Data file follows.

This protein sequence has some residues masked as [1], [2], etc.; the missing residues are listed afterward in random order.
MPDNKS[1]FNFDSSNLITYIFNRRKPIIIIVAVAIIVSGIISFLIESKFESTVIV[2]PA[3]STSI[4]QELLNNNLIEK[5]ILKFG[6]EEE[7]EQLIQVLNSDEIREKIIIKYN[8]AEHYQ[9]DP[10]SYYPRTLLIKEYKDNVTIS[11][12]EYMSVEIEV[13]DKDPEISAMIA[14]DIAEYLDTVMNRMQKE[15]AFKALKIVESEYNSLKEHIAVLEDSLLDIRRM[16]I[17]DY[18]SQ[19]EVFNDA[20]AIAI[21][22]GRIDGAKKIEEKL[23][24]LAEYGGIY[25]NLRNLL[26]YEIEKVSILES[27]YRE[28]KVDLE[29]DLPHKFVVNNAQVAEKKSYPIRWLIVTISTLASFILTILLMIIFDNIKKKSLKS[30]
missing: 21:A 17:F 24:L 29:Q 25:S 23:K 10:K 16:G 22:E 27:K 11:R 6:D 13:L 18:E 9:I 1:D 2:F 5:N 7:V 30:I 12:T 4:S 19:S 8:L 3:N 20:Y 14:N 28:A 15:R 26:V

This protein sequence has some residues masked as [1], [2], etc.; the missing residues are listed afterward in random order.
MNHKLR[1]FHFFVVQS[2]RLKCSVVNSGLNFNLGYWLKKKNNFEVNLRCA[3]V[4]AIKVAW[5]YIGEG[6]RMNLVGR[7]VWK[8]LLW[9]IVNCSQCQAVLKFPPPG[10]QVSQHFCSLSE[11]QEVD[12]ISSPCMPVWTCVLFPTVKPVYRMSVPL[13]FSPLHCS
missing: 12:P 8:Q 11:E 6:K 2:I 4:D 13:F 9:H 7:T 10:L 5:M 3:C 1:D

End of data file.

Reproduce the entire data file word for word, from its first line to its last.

This protein sequence has some residues masked as [1], [2], etc.; the missing residues are listed afterward in random order.
MPDNKS[1]FNFDSSNLITYIFNRRKPIIIIVAVAIIVSGIISFLIESKFESTVIV[2]PA[3]STSI[4]QELLNNNLIEK[5]ILKFG[6]EEE[7]EQLIQVLNSDEIREKIIIKYN[8]AEHYQ[9]DP[10]SYYPRTLLIKEYKDNVTIS[11][12]EYMSVEIEV[13]DKDPEISAMIA[14]DIAEYLDTVMNRMQKE[15]AFKALKIVESEYNSLKEHIAVLEDSLLDIRRM[16]I[17]DY[18]SQ[19]EVFNDA[20]AIAI[21][22]GRIDGAKKIEEKL[23][24]LAEYGGIY[25]NLRNLL[26]YEIEKVSILES[27]YRE[28]KVDLE[29]DLPHKFVVNNAQVAEKKSYPIRWLIVTISTLASFILTILLMIIFDNIKKKSLKS[30]
missing: 21:A 17:F 24:L 29:Q 25:S 23:K 10:K 16:G 22:E 27:K 11:R 6:D 13:L 18:E 9:I 1:D 2:F 5:N 7:V 30:I 12:T 4:S 19:S 8:L 3:N 20:Y 14:N 28:A 15:R 26:V

This protein sequence has some residues masked as [1], [2], etc.; the missing residues are listed afterward in random order.
MNHKLR[1]FHFFVVQS[2]RLKCSVVNSGLNFNLGYWLKKKNNFEVNLRCA[3]V[4]AIKVAW[5]YIGEG[6]RMNLVGR[7]VWK[8]LLW[9]IVNCSQCQAVLKFPPPG[10]QVSQHFCSLSE[11]QEVD[12]ISSPCMPVWTCVLFPTVKPVYRMSVPL[13]FSPLHCS
missing: 12:P 8:Q 11:E 6:K 2:I 4:D 13:F 9:H 7:T 10:L 5:M 3:C 1:D